The N700 Shinkansen toilets not only have baby changing boards but also seats for toddlers.

The corridors between the compartments are also where the garbage bins are. In Japan, you throw away your rubbish, and sort it – although in the N700 Shinkansen cars, you can only sort your garbage in drink bottles and others. Make sure to throw away your rubbish in good time before exiting, so you have one less stress factor to contend with. 

There is also wifi throughout the train. However, the wifi network is not encrypted and may be intercepted. If you need higher security, use a VPN service.

When you select the JR network, you must register with SNS or email. The sessions last 30 minutes, and then you must refresh the registration. The first time you register using email or SNS, you get a message you have to click on to activate the service. 

An informational sign about free Wi-Fi on the Shinkansen, detailing that the service is complimentary, requires registration via email or SNS account, and has a 30-minute session limit. It also includes notes on transmission speed limitations and a caution about usage.
When you select the JR network from the wifi settings in your device, it will activate the registration function.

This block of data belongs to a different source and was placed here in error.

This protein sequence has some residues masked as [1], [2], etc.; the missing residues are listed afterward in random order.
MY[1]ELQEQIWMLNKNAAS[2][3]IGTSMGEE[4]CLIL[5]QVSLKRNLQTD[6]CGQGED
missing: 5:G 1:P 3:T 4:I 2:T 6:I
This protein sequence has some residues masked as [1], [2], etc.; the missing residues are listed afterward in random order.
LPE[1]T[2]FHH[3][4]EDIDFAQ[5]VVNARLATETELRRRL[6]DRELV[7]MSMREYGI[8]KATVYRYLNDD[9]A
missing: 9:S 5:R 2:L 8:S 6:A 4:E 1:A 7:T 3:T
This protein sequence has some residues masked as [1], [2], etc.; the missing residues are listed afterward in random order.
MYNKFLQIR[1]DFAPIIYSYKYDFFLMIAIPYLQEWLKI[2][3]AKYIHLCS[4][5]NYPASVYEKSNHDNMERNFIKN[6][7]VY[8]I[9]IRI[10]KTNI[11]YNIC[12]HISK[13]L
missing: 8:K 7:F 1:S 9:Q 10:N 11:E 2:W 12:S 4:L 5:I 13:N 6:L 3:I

Final Thoughts

Travelling on the N700 Shinkansen offers a combination of speed, comfort, and efficiency, making it an excellent choice for both business and leisure travellers. The N700 trains enhance the travel experience across the Tokaido, Sanyo, and Kyushu Shinkansen lines with features like onboard Wi-Fi, spacious seating, and reliable services.

Whether you’re travelling between Tokyo and Osaka or exploring the scenic routes to Fukuoka and Kagoshima, the N700 Shinkansen provides a smooth and enjoyable journey. By understanding the amenities, seating options, and boarding procedures, you can make the most of your high-speed journey. Enjoy the ride and the breathtaking views of Japan’s landscapes as you travel in one of the world’s most advanced trains.

Promotional image featuring the N700 Shinkansen at a station platform with the text "JAPAN: Experience the N700 Shinkansen" at the top, and "Fast, Smooth and Efficient" with a "Click Above" call-to-action at the bottom.
Experience the N700 Shinkansen – Pinterest Image